Submitted to: Research Workers in Animal Diseases Conference Proceedings
Publication Type: Abstract Only
Publication Acceptance Date: December 4, 2005
Publication Date: December 4, 2005
Citation: Olsen, S.C., Stoffregen, W.C. 2005. Host species differences in responses to brucella or mycobacterium vaccines [abstract]. Research Workers in Animal Diseases Conference Proceedings. p. 99. Interpretive Summary: Brucella abortus is a disease that causes abortion and associated economic losses in infected cattle herds. The persistence of Brucella abortus in wildlife reservoirs pose a risk to the completion of the Brucellosis Eradication Program for cattle. Understanding the species differences in immunologic responses to brucellosis vaccination will assist in developing new protective vaccines against brucellosis for domestic livestock and wildlife. In a series of studies, we identified immunologic differences between cattle, where brucellosis vaccination is effective, and wildlife reservoirs where vaccination is not as effective. Immunologic differences between species assist in understanding differences in protection against brucellosis. This data will be of benefit to the National Park Service, the Animal and Plant Health Inspection Service, and the states of Montana, Wyoming, and Idaho in their efforts to resolve the brucellosis problem caused by wildlife reservoirs of brucellosis. Improvement in brucellosis vaccines as a result of this work will help prevent transmission of brucellosis to cattle herds and assist in the completion of the Brucellosis Eradication Program.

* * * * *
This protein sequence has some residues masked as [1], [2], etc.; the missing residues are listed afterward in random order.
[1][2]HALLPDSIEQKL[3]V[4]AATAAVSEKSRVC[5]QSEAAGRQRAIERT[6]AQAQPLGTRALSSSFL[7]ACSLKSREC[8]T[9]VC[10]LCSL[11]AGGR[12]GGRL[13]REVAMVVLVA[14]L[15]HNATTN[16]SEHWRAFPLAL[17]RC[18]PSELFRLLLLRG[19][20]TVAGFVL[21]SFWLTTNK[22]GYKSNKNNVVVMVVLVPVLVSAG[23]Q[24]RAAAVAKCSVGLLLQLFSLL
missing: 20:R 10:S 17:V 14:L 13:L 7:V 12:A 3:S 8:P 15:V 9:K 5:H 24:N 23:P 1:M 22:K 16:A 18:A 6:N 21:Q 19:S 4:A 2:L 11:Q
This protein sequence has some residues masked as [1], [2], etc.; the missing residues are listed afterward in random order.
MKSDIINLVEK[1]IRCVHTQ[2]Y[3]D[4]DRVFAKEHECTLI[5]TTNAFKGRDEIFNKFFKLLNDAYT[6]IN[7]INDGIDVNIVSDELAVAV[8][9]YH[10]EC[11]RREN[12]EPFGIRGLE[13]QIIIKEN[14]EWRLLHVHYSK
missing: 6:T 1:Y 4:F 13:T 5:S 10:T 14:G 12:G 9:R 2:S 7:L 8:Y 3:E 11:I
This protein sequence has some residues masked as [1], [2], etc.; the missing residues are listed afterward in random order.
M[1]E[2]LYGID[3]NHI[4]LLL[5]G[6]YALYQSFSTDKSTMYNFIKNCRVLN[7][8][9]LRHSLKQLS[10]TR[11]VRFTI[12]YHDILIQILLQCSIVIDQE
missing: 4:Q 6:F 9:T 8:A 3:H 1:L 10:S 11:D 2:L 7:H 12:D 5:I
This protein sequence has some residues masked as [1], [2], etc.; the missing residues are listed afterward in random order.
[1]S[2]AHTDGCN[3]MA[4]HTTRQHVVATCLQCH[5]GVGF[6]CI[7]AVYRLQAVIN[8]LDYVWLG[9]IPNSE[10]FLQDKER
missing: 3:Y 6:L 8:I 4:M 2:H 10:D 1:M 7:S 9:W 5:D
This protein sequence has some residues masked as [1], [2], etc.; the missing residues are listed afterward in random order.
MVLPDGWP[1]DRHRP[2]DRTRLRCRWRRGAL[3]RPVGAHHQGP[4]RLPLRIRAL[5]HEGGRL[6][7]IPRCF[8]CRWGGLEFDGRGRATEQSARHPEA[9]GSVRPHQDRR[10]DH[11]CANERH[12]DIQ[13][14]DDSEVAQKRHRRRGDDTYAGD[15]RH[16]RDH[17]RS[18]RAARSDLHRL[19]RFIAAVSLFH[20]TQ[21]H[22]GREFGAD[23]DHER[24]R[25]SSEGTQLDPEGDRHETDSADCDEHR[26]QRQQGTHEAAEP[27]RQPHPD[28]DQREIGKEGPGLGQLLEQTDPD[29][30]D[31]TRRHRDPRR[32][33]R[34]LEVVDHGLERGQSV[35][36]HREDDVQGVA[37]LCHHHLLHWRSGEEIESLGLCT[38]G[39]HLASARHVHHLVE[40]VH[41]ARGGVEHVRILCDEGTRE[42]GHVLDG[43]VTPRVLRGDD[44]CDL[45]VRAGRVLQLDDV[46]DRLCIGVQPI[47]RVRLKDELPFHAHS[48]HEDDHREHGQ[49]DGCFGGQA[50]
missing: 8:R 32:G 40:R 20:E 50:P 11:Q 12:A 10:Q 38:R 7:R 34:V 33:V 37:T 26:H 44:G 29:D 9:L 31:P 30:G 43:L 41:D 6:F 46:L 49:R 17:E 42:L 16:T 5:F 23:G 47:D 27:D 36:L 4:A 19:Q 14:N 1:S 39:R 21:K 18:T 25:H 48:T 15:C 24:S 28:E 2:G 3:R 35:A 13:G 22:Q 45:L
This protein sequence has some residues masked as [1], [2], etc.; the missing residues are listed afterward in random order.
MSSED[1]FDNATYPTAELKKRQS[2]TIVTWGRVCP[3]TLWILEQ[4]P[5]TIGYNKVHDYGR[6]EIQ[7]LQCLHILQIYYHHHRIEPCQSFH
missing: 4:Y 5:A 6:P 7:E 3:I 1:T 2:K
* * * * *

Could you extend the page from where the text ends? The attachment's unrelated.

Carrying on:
Technical Abstract: Eradication of brucellosis and tuberculosis from livestock populations is a high priority for regulatory personnel. Persistence of these diseases in wildlife reservoirs pose a substantial risk for transmission to livestock. In a series of studies, immunologic responses of wildlife species of interest to brucellosis and/or mycobacterium vaccines were characterized and compared to responses of cattle. As cell-mediated immunity is critical for long-term protection against diseases caused by intracellular bacteria, our studies particularly focused on proliferative responses of peripheral blood mononuclear cells (PBMC), alpha-interferon production, and flow cytometric analysis of proliferating PBMC subsets. Our data suggests that immunologic responses to Brucella or Mycobacterium vaccines differ by species. Species that are considered to be closely related may demonstrate significant differences in immunologic responses to vaccination. Our data also suggests that immunologic responses to vaccination cannot be predicted but must be evaluated in the species of interest. Particularly in elk, immunologic responses to Brucella and Mycobacterium vaccines include robust antibody and deficient cell-mediated responses and might be a valuable model for characterizing the role of humoral responses in disease models.